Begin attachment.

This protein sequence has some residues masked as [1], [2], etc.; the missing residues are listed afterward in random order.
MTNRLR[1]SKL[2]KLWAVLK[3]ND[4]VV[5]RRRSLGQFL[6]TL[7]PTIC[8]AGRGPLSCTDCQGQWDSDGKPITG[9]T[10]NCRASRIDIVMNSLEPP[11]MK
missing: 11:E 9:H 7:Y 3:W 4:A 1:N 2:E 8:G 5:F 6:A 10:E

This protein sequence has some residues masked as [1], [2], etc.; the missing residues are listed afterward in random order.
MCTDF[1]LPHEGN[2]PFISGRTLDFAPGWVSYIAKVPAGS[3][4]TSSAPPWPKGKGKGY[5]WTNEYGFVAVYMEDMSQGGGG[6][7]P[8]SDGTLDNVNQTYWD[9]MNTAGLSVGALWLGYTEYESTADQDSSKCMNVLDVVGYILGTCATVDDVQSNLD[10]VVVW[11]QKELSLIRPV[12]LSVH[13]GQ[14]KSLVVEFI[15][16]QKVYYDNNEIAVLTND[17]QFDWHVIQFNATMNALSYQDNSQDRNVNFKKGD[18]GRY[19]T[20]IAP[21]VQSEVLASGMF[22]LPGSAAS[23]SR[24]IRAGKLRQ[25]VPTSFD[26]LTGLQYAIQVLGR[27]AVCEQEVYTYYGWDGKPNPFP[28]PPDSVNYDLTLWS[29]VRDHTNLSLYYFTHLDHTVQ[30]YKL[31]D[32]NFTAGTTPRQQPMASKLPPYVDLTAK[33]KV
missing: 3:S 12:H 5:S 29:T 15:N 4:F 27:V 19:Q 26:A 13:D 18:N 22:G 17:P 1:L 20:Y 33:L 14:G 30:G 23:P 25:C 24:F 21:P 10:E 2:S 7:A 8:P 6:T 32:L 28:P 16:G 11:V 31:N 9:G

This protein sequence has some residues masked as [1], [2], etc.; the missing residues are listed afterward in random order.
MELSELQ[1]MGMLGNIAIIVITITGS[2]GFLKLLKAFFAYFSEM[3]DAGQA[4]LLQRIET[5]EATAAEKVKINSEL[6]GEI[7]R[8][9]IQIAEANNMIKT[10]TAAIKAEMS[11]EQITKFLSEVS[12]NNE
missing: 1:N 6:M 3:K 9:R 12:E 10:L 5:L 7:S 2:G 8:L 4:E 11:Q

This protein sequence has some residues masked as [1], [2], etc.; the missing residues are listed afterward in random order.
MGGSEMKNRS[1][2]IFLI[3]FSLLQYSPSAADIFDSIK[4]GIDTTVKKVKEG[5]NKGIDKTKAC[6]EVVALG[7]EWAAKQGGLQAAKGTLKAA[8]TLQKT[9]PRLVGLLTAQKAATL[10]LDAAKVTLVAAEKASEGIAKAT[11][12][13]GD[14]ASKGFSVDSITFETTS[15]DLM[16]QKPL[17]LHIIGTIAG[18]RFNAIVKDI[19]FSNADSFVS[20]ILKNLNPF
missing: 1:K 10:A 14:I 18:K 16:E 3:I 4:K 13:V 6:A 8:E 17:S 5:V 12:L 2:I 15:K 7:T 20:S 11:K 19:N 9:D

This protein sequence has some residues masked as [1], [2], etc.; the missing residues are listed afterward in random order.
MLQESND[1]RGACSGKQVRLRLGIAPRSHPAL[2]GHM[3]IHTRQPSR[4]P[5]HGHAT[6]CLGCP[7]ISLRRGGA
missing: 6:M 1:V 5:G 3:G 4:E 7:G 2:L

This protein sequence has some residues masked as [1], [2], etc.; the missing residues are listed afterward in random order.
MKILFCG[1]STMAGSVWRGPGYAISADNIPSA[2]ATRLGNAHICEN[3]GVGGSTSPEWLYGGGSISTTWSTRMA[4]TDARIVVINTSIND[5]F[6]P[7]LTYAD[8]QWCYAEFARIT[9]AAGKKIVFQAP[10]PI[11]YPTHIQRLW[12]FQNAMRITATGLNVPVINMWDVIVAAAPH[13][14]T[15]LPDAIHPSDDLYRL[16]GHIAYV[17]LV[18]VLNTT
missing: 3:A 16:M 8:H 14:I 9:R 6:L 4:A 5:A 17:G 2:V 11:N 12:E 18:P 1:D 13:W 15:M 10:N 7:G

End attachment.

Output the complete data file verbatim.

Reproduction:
This protein sequence has some residues masked as [1], [2], etc.; the missing residues are listed afterward in random order.
MTNRLR[1]SKL[2]KLWAVLK[3]ND[4]VV[5]RRRSLGQFL[6]TL[7]PTIC[8]AGRGPLSCTDCQGQWDSDGKPITG[9]T[10]NCRASRIDIVMNSLEPP[11]MK
missing: 11:E 9:H 7:Y 3:W 4:A 1:N 2:E 8:G 5:F 6:A 10:E

This protein sequence has some residues masked as [1], [2], etc.; the missing residues are listed afterward in random order.
MCTDF[1]LPHEGN[2]PFISGRTLDFAPGWVSYIAKVPAGS[3][4]TSSAPPWPKGKGKGY[5]WTNEYGFVAVYMEDMSQGGGG[6][7]P[8]SDGTLDNVNQTYWD[9]MNTAGLSVGALWLGYTEYESTADQDSSKCMNVLDVVGYILGTCATVDDVQSNLD[10]VVVW[11]QKELSLIRPV[12]LSVH[13]GQ[14]KSLVVEFI[15][16]QKVYYDNNEIAVLTND[17]QFDWHVIQFNATMNALSYQDNSQDRNVNFKKGD[18]GRY[19]T[20]IAP[21]VQSEVLASGMF[22]LPGSAAS[23]SR[24]IRAGKLRQ[25]VPTSFD[26]LTGLQYAIQVLGR[27]AVCEQEVYTYYGWDGKPNPFP[28]PPDSVNYDLTLWS[29]VRDHTNLSLYYFTHLDHTVQ[30]YKL[31]D[32]NFTAGTTPRQQPMASKLPPYVDLTAK[33]KV
missing: 3:S 12:H 5:S 29:T 15:N 4:F 27:V 19:Q 26:A 13:D 18:N 22:G 17:P 1:L 20:Y 33:L 14:G 30:G 23:P 25:C 24:F 21:P 10:E 2:S 7:A 8:P 6:T 32:L 28:P 16:G 11:V 31:N 9:G

This protein sequence has some residues masked as [1], [2], etc.; the missing residues are listed afterward in random order.
MELSELQ[1]MGMLGNIAIIVITITGS[2]GFLKLLKAFFAYFSEM[3]DAGQA[4]LLQRIET[5]EATAAEKVKINSEL[6]GEI[7]R[8][9]IQIAEANNMIKT[10]TAAIKAEMS[11]EQITKFLSEVS[12]NNE
missing: 1:N 6:M 3:K 9:R 12:E 10:L 5:L 7:S 2:G 8:L 4:E 11:Q

This protein sequence has some residues masked as [1], [2], etc.; the missing residues are listed afterward in random order.
MGGSEMKNRS[1][2]IFLI[3]FSLLQYSPSAADIFDSIK[4]GIDTTVKKVKEG[5]NKGIDKTKAC[6]EVVALG[7]EWAAKQGGLQAAKGTLKAA[8]TLQKT[9]PRLVGLLTAQKAATL[10]LDAAKVTLVAAEKASEGIAKAT[11][12][13]GD[14]ASKGFSVDSITFETTS[15]DLM[16]QKPL[17]LHIIGTIAG[18]RFNAIVKDI[19]FSNADSFVS[20]ILKNLNPF
missing: 1:K 10:A 14:I 18:K 16:E 3:I 4:K 13:V 6:A 8:E 17:S 5:V 12:L 2:I 15:K 7:T 20:S 11:K 19:N 9:D

This protein sequence has some residues masked as [1], [2], etc.; the missing residues are listed afterward in random order.
MLQESND[1]RGACSGKQVRLRLGIAPRSHPAL[2]GHM[3]IHTRQPSR[4]P[5]HGHAT[6]CLGCP[7]ISLRRGGA
missing: 6:M 1:V 5:G 3:G 4:E 7:G 2:L

This protein sequence has some residues masked as [1], [2], etc.; the missing residues are listed afterward in random order.
MKILFCG[1]STMAGSVWRGPGYAISADNIPSA[2]ATRLGNAHICEN[3]GVGGSTSPEWLYGGGSISTTWSTRMA[4]TDARIVVINTSIND[5]F[6]P[7]LTYAD[8]QWCYAEFARIT[9]AAGKKIVFQAP[10]PI[11]YPTHIQRLW[12]FQNAMRITATGLNVPVINMWDVIVAAAPH[13][14]T[15]LPDAIHPSDDLYRL[16]GHIAYV[17]LV[18]VLNTT
missing: 3:A 16:M 8:H 14:I 9:R 6:L 4:A 5:A 17:G 2:V 11:N 12:E 18:P 1:D 13:W 15:M 10:N 7:G